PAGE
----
Raspail (Who Will Remember the People..., 1988) here offers a fictional reminiscence about a charismatic youth who organizes resistance to German troops in the French countryside at the beginning of WW II: a touching story about coming of age under less-than-ideal circumstances. Bertrand (``bold and beautiful'') lures the narrator, the narrator's cousin Maite (Bertrand's girlfriend), and a few others to Blue Island, in the region of Touraine, for war games that become increasingly realistic as reports of the French government's dissolution filter, along with refugees, into the area. For the narrator, Bertrand ``had immediately peeled back our boundaries, shattering habits, lending an unexpected freshness to the humdrum workings of our imaginations.'' Juxtaposed to a running account of the real war, the narrator, in this ``feverish saga,'' at first nearly worships Bertrand as the group practices with rifles, paints their bicycles khaki, hauls an old iron trunk to Blue Island as a ``strategic reserve,'' and shows contempt for the adults, who are given to partridge hunts, genteel pursuits, and the pretense that all is well, at least until a flood of Parisian refugees arrives. The last section of the novel includes the journal of a German officer who's half-French, its passages making a counterpoint to Bertrand's increasing megalomania. Finally, Bertrand rallies his troops and ambushes a contingent of Germans. The German officer is eventually forced to kill Bertrand, and the story leapfrogs to the future to explain how the narrator, now a writer, came to write the book we're now reading. ``Leaving like climbing over a wall,'' the narrator asserts, and the dovetailing here of adolescent bravado and cynicism with historical drama makes for a mostly satisfying mixture.

Pub Date: April 18, 1991

ISBN: 0-916515-99-0

Page Count: 208

Publisher: N/A

Review Posted Online: May 20, 2010

Kirkus Reviews Issue: March 15, 1991

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An enjoyable, cozy novel that touches on tough topics.


A group of strangers who live near each other in London become fast friends after writing their deepest secrets in a shared notebook.

Julian Jessop, a septuagenarian artist, is bone-crushingly lonely when he starts “The Authenticity Project”—as he titles a slim green notebook—and begins its first handwritten entry questioning how well people know each other in his tiny corner of London. After 15 years on his own mourning the loss of his beloved wife, he begins the project with the aim that whoever finds the little volume when he leaves it in a cafe will share their true self with their own entry and then pass the volume on to a stranger. The second person to share their inner selves in the notebook’s pages is Monica, 37, owner of a failing cafe and a former corporate lawyer who desperately wants to have a baby. From there the story unfolds, as the volume travels to Thailand and back to London, seemingly destined to fall only into the hands of people—an alcoholic drug addict, an Australian tourist, a social media influencer/new mother, etc.—who already live clustered together geographically. This is a glossy tale where difficulties and addictions appear and are overcome, where lies are told and then forgiven, where love is sought and found, and where truths, once spoken, can set you free. Secondary characters, including an interracial gay couple, appear with their own nuanced parts in the story. The message is strong, urging readers to get off their smartphones and social media and live in the real, authentic world—no chain stores or brands allowed here—making friends and forming a real-life community and support network. And is that really a bad thing?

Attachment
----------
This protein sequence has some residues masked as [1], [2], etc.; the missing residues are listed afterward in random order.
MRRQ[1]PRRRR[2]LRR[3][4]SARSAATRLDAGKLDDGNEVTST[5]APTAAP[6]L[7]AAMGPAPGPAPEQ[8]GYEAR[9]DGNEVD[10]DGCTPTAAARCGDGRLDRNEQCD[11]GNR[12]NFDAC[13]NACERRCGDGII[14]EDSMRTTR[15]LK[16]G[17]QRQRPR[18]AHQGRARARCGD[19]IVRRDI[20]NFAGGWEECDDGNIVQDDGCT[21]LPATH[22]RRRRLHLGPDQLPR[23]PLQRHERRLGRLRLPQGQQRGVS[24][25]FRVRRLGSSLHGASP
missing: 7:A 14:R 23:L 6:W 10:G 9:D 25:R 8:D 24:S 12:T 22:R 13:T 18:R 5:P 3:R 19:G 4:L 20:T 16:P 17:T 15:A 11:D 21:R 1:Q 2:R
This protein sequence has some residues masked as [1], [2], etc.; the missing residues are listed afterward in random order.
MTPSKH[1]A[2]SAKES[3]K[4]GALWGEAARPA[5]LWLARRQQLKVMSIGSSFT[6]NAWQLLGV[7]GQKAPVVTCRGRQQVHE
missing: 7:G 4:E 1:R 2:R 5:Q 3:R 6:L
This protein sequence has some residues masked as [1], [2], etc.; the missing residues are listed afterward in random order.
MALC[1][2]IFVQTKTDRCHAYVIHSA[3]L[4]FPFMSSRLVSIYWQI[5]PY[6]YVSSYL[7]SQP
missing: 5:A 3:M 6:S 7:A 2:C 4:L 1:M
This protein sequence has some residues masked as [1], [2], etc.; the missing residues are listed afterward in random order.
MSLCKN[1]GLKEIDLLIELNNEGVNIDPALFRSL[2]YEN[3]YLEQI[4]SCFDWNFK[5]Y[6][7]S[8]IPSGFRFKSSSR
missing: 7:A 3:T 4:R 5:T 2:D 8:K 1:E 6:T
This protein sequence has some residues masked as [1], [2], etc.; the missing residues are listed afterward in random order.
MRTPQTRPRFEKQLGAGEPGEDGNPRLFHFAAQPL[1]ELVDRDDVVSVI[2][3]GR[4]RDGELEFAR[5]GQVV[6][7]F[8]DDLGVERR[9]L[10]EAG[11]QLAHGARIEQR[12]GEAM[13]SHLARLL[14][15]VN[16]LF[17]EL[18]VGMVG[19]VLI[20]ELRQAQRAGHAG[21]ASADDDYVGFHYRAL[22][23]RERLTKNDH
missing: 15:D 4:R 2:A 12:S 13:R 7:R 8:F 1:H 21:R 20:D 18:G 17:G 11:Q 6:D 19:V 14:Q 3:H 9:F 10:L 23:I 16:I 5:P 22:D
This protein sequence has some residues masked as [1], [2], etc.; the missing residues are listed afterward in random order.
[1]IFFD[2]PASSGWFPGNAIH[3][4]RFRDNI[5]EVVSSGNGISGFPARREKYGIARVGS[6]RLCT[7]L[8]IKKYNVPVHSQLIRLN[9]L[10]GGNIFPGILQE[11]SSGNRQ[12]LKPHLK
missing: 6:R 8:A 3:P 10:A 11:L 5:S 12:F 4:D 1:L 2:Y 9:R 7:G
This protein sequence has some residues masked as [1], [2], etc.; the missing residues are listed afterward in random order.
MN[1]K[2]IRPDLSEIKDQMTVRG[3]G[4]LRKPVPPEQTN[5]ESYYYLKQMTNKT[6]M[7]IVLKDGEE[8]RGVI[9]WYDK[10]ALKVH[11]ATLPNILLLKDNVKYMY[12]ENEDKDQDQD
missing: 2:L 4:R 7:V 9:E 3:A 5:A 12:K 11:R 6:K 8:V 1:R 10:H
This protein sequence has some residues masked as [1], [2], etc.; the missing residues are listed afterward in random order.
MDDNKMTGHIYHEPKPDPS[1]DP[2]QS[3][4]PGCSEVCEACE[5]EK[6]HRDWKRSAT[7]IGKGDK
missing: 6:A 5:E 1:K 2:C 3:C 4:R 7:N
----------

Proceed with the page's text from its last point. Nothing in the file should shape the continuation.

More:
An enjoyable, cozy novel that touches on tough topics.

Pub Date: Feb. 4, 2020

ISBN: 978-1-9848-7861-8

Page Count: 368

Publisher: Pamela Dorman/Viking

Review Posted Online: Oct. 27, 2019

Kirkus Reviews Issue: Nov. 15, 2019

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A strict report, worthy of sympathy.


A violent surfacing of adolescence (which has little in common with Tarkington's earlier, broadly comic, Seventeen) has a compulsive impact.

"Nobody big except me" is the dream world of Holden Caulfield and his first person story is down to the basic, drab English of the pre-collegiate. For Holden is now being bounced from fancy prep, and, after a vicious evening with hall- and roommates, heads for New York to try to keep his latest failure from his parents. He tries to have a wild evening (all he does is pay the check), is terrorized by the hotel elevator man and his on-call whore, has a date with a girl he likes—and hates, sees his 10 year old sister, Phoebe. He also visits a sympathetic English teacher after trying on a drunken session, and when he keeps his date with Phoebe, who turns up with her suitcase to join him on his flight, he heads home to a hospital siege. This is tender and true, and impossible, in its picture of the old hells of young boys, the lonesomeness and tentative attempts to be mature and secure, the awful block between youth and being grown-up, the fright and sickness that humans and their behavior cause the challenging, the dramatization of the big bang. It is a sorry little worm's view of the off-beat of adult pressure, of contemporary strictures and conformity, of sentiment….

A strict report, worthy of sympathy.

Pub Date: June 15, 1951

ISBN: 0316769177

Page Count: -

Publisher: Little, Brown

Review Posted Online: Nov. 2, 2011

Kirkus Reviews Issue: June 15, 1951

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